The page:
Small-fiber neuropathy and fibromyalgia

Reduced intraepidermal nerve fiber density after a sustained increase in insular glutamate: a proof-of-concept study examining the pathogenesis of small fiber pathology in fibromyalgia
Here is what the study states: “Neuroimaging reveals increased glutamate within the insula of patients with fibromyalgia (FM), suggesting a link between FM symptoms and increased central excitatory neurotransmission. Many patients with FM also present with decreased intraepidermal nerve fiber density (IENFD), consistent with small fiber pathology. It remains unknown, however, whether either of these mechanistic findings represent a cause or a consequence of the other. This study tests the hypothesis that an excitatory imbalance within the insula leads to small fiber pathology.” (Abstract)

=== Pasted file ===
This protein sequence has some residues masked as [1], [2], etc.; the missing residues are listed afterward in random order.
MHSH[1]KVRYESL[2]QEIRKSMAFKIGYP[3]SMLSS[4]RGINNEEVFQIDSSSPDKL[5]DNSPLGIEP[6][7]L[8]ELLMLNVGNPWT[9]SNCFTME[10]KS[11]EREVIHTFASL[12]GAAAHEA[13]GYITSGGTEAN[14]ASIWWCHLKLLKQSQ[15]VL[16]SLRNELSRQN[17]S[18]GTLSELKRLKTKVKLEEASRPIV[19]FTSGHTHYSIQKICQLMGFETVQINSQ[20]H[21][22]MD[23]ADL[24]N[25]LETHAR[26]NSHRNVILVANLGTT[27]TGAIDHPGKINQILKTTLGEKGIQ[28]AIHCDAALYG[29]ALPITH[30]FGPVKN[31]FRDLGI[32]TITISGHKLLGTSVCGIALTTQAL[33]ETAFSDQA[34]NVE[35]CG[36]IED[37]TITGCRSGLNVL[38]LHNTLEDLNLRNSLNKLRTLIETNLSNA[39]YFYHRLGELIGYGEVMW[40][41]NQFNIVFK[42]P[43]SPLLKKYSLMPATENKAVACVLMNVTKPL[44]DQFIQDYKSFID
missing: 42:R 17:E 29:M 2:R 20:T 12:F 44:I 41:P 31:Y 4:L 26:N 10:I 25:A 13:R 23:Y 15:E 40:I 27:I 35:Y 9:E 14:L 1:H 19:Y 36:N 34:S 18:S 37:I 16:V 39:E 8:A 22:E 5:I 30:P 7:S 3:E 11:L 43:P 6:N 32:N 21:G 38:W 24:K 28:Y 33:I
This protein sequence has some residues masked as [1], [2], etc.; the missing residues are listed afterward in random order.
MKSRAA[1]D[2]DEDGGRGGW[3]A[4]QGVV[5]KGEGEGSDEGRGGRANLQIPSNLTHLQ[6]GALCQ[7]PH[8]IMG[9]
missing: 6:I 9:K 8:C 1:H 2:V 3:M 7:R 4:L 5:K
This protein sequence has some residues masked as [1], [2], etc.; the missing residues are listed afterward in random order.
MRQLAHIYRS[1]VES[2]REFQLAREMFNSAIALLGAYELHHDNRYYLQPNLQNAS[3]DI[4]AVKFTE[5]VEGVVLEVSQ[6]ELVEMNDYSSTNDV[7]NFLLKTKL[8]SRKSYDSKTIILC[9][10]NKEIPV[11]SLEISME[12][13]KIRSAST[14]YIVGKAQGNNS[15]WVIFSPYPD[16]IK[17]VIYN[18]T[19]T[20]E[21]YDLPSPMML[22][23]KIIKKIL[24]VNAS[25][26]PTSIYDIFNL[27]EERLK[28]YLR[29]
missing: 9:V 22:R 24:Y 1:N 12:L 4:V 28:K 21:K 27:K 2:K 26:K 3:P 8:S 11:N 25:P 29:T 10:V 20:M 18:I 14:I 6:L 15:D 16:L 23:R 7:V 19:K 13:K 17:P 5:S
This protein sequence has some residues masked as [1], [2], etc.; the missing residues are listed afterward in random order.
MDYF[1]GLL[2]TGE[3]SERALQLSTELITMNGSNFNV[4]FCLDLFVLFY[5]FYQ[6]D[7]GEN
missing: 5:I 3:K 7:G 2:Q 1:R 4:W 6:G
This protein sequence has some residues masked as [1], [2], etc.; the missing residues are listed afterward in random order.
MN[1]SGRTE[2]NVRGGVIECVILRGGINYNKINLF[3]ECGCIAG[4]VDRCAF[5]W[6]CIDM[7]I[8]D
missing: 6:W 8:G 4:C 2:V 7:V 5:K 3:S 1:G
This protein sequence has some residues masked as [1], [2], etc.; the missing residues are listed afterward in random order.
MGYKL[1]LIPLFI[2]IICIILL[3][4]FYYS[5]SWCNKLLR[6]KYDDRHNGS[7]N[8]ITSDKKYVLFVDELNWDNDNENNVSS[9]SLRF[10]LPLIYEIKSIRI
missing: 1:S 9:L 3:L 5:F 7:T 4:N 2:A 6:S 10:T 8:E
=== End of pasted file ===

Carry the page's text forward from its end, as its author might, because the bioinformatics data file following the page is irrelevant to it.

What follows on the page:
The study is looking at whether the glutamate within our insula in fact leads to their findings of small-fiber neuropathy in people with fibromyalgia. They delivered an increase of glutamate into rats for 6 weeks into the insula. Then tissue biopsies were tested and assessed after the experiment.

Conclusion: “Bilateral insular PDC administration produced a persistent increase in multimodal pain behaviors and a decrease in peripheral nerve fibers in rat. These preclinical findings offer preliminary support that insular hyperactivity may be a casual factor in the development of small fiber pathology in FM.” (Abstract)


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